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France to honor rights icon, Holocaust survivor Simone Veil with Pantheon burial

Veil convinced the French parliament to legalize abortion despite fierce opposition, and was the first elected president of the European Parliament in 1979

This file photo taken on June 10, 1979 shows Simone Veil casting her ballot in Paris during the European elections. (Pierre Guillaud/AFP)
This file photo taken on June 10, 1979 shows Simone Veil casting her ballot in Paris during the European elections. (Pierre Guillaud/AFP)

PARIS, France (AFP) — French Holocaust survivor and women’s rights icon Simone Veil will be given the rare honor of burial at the Pantheon in Paris on Sunday, a year and a day after her death at age 89.

Veil’s death prompted an outpouring of emotion across the country, with thousands signing a petition asking President Emmanuel Macron to bury her alongside France’s most illustrious dignitaries.

She will be only the fifth woman inhumed at the monument on the Left Bank of the River Seine, and will be accompanied by her husband Antoine, a high-ranking civil servant who died in 2013.

“Mom never thought she would be placed in the Pantheon. The only one in the couple who imagined she would enter the Pantheon was our father,” said Jean Veil, the oldest of their three sons.

“He would often say jokingly… that it was out of the question to separate them after 67 years of living together,” he told CNews television.

Simone Veil was 16 when she was deported in 1944 to Auschwitz. Aside from a sister who survived, the remainder of Veil’s immediate family perished in the Holocaust.

This file photo taken on January 27, 2005 at Auschwitz-Birkenau shows French President Jacques Chirac (L) and former Auschwitz prisoner and former French Health Minister Simone Veil, at the former Auschwitz Nazi death camp, before ceremonies marking the 60th anniversary of the liberation of Auschwitz-Birkenau, where more than one million people died. Veil, an Auschwitz survivor who played a leading role in legalizing contraception and abortion in France, died on June 30, 2017 aged 89 (AFP PHOTO / PATRICK KOVARIK)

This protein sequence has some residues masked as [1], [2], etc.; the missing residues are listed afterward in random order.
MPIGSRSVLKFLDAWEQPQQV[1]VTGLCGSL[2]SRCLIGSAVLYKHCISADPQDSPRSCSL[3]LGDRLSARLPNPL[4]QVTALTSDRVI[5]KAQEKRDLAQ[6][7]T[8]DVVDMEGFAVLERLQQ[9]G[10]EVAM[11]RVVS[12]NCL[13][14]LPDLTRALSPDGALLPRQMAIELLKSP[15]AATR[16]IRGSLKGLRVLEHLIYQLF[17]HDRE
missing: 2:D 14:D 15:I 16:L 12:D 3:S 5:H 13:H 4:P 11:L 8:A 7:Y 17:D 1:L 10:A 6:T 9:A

After her return she became a tireless crusader for women’s rights as well as European reconciliation, securing her biggest political victory in 1974 by convincing parliament to legalize abortion despite fierce opposition.

She also became the first elected president of the European Parliament in 1979, a post she held for three years.

A model of composure, Veil was considered by many to be a secular saint for her unwavering stance on moral issues.

Polls consistently showed her to be one of France’s most popular and trusted figures.

“The fact that we have built Europe has reconciled me with the 20th century,” despite living with the trauma of the Holocaust, Veil once said in a television interview.

‘Light within’

The transfer of Veil’s remains to the Pantheon begins Friday, when her casket and that of her husband will be exhumed at the Montparnasse cemetery.

Their coffins will then be displayed for two days in the crypt of the Holocaust Memorial in central Paris, which Veil helped found.

On Sunday morning the funeral cortege will be escorted by Republican Guards over the Seine and through the Latin Quarter.

Illustrative: The coffin of French resistance figure Pierre Brossolette is carried by Republican Guards for a ceremony in the courtyard of the Sorbonne University in Paris, Tuesday, May 26, 2015. (AP Photo/Remy de la Mauviniere)

Pallbearers will carry the caskets up the Rue Soufflot, walking on a blue carpet, “the color of peace, of the United Nations and of course of Europe,” the presidency said.

They will pause three times to sing, including the “Song of the Deported.”

President Emmanuel Macron, attending with his wife Brigitte and dozens of French officials, will give a speech followed by a minute of silence.

“You brought into our lives that light that burned within you and which nobody could ever take away,” Macron said at her funeral last year.

The “Marseillaise” national anthem will then be sung by the American soprano Barbara Hendricks.

The caskets will lie in state until Monday, and admission to the Pantheon will be free from July 1 to 8.

Veil was given a state funeral last year, and commemorative two-euro coins will enter circulation in July along with postage stamps bearing her image.

Last month Paris renamed a Metro stop “Europe – Simone Veil” in her honor.

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